In marketing, sometimes the most seemingly simple tasks are actually among the more complex and impactful.
Case in point: the domain migration. This critical task — typically used to update site structure, content, design or user experience — seems like it should have an easy solution. After all, the only thing that needs to change is the site’s domain name.
In reality, this process is substantial, complex and involves significant risk, as domain migrations typically lead to reduced traffic for a few months following the change. Still, the benefits can be substantial, and traffic losses may be mitigated or reversed through adequate preparation and action.
That’s why we’ve created this guide — along with a domain migration checklist at the end of this article for you to copy and use — to make site domain migrations as easy as possible. Read on to learn how to prepare your site.
When or Why You’d Do a Domain Migration
Most companies’ first or even second websites had their vision constrained by practical concerns over budget and available expertise. Maybe the end product was poor design, clumsy architecture, too many moving parts, inability to scale further with the same technology or the domain name no longer represented the business.
Regardless, if it no longer serves its function well and acts more as an impediment than an accelerant, then it’s time to migrate your domain.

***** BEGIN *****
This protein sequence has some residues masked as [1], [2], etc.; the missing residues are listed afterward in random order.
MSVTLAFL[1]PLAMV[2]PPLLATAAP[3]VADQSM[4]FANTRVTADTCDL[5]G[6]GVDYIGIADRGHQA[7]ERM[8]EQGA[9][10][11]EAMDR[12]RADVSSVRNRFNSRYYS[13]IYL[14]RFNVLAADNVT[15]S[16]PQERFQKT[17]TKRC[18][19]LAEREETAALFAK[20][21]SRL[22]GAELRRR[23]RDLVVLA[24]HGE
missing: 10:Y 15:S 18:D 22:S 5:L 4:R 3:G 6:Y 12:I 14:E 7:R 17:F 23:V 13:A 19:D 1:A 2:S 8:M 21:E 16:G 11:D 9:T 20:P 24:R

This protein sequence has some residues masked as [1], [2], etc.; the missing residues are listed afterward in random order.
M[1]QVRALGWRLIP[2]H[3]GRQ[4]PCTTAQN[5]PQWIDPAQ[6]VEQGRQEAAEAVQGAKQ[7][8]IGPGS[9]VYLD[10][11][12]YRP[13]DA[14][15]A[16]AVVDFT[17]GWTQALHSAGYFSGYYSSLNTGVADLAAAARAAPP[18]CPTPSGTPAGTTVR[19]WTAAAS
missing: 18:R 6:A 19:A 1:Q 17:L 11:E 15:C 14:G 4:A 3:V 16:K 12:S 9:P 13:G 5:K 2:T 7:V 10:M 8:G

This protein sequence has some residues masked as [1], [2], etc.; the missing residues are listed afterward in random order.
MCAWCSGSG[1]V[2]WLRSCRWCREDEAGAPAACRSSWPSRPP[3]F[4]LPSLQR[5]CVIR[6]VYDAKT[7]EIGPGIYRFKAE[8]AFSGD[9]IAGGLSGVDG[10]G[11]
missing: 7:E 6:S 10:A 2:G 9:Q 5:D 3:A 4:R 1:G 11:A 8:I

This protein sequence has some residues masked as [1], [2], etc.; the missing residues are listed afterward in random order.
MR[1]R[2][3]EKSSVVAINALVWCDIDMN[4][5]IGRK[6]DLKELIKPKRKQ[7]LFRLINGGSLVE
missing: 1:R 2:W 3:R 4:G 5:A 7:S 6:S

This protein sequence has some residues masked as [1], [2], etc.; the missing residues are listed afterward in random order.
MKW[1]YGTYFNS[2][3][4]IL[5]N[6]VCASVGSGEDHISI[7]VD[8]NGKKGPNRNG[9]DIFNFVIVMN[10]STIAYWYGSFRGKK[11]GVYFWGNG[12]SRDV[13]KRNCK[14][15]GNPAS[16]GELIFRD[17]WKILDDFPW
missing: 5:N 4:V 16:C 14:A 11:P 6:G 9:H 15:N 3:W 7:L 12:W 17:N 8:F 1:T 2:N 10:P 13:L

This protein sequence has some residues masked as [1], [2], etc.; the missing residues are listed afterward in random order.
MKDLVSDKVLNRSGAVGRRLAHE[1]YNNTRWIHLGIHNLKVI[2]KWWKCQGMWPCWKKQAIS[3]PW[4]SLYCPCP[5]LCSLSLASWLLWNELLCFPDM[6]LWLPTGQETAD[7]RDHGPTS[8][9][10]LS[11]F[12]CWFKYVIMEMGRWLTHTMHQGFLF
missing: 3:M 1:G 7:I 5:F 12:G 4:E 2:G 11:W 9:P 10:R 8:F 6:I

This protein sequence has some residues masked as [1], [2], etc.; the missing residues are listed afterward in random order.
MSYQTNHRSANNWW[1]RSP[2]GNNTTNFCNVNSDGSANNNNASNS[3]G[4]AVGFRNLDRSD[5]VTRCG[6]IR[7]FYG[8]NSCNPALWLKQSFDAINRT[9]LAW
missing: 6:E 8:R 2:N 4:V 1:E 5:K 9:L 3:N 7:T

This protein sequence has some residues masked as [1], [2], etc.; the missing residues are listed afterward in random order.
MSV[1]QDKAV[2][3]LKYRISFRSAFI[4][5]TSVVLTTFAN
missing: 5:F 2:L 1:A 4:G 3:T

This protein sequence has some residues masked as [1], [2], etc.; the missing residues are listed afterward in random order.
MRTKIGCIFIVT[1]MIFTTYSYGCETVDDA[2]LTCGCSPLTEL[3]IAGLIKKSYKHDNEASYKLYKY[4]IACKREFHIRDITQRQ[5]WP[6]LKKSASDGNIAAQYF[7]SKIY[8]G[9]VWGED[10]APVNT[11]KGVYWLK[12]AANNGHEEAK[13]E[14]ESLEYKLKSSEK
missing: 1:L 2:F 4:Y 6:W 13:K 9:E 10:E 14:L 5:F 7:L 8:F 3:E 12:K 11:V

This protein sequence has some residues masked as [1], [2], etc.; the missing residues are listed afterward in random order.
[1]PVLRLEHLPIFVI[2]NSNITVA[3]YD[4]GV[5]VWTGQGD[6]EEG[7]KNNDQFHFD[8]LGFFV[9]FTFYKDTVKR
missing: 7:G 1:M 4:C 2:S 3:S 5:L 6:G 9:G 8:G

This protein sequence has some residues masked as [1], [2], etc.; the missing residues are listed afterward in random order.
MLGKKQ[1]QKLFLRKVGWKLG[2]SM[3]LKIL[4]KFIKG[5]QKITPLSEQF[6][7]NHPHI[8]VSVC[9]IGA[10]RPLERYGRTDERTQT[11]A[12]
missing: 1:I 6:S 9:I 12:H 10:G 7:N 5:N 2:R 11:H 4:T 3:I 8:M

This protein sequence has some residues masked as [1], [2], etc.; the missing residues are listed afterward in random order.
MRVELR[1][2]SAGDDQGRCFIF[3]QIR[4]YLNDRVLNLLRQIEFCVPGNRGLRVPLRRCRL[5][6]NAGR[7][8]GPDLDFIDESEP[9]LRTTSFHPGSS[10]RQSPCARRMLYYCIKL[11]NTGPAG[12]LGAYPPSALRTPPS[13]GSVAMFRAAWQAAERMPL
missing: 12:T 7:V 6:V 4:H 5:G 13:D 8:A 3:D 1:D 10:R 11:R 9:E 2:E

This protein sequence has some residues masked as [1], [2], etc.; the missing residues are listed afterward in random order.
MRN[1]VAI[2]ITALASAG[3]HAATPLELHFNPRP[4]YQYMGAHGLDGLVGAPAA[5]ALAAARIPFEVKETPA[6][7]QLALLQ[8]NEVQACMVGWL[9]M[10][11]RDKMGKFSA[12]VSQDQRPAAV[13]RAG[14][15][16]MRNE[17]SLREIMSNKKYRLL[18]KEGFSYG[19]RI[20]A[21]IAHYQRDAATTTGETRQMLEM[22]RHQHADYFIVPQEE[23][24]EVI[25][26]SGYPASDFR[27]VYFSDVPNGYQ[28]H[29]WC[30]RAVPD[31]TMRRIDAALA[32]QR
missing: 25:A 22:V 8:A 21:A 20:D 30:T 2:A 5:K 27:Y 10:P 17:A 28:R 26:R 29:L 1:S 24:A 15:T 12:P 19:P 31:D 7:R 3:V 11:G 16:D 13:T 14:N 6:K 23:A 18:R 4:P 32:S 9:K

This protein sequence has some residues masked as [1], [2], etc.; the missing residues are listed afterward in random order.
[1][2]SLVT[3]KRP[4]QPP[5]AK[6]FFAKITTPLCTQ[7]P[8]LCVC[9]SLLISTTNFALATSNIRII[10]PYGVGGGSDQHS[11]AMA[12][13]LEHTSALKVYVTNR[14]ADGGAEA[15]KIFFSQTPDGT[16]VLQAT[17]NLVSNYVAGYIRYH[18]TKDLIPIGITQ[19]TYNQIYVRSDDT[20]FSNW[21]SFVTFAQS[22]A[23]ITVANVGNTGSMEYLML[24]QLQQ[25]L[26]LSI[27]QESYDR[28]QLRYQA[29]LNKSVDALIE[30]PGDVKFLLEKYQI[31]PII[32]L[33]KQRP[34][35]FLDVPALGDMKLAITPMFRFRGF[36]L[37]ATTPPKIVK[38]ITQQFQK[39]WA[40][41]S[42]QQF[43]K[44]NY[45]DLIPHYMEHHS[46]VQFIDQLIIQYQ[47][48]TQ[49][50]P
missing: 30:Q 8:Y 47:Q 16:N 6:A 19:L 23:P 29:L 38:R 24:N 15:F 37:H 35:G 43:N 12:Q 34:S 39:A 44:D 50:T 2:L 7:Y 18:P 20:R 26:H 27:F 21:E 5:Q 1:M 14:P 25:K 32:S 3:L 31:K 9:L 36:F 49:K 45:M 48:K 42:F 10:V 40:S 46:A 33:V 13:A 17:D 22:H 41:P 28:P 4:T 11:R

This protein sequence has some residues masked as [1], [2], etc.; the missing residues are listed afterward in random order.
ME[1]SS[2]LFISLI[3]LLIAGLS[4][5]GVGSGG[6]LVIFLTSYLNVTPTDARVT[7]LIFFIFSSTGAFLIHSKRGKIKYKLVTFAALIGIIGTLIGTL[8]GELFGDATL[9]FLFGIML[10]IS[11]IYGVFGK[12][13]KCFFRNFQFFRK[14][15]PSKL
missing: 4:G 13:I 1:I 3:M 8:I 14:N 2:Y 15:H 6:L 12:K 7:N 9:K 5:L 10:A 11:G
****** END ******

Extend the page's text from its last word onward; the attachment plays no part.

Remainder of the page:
Here are the three most common cases for why you’d want to execute a domain migration.
Case #1: Rebranding Your Company
Growing out of your original name is a good problem to have. Yet, it’s still a problem to solve and a domain migration often comes along with it.
We have friends who migrated from Effin Amazing to McGaw.io. (Maybe you’ve guessed that the original name was just as fun as it was problematic.) The new name is doing very well and better supports the growth goals of the company.
This rebrand of a marketing technology agency necessitated a domain migration and went very well.
Our favorite SEO testing tool also rebranded from Sanitycheck.io to SEOtesting.com. The new brand uses a root domain that’s better for organic search, one of the primary sources of new sign-ups.
“The root domain is the highest hierarchical level of a site and is separated from the top-level domain by a dot (e.g. rootdomain.com).” The TLD is the portion of the URL that comes after the dot (e.g. rootdomain.com).
This also better matches the company’s focus on establishing itself as a knowledge authority on SEO testing best practice.
The following screenshot shows organic search impression data for the new domain, seotesting.com. The record of daily impressions for the previous domain name was surpassed in about one month, and current daily averages are more than double the previous average. The new domain lends itself to growth much better, so the domain migration was well justified.
Similarly, in our own company we’re going through a rebrand from B King Digital to Chosen Data — so from bkingdigital.com to chosendata.com. The new name is shorter, better reflects our focus, removes references to the founder’s name and the domain itself is much more valuable.
In another example, a clinic we used to work with was called thriveMD Vail. But eventually their Denver, CO office outgrew the Vail, CO location and patients and search engines were getting confused left and right. The owners also had the ambition to expand to other towns and states.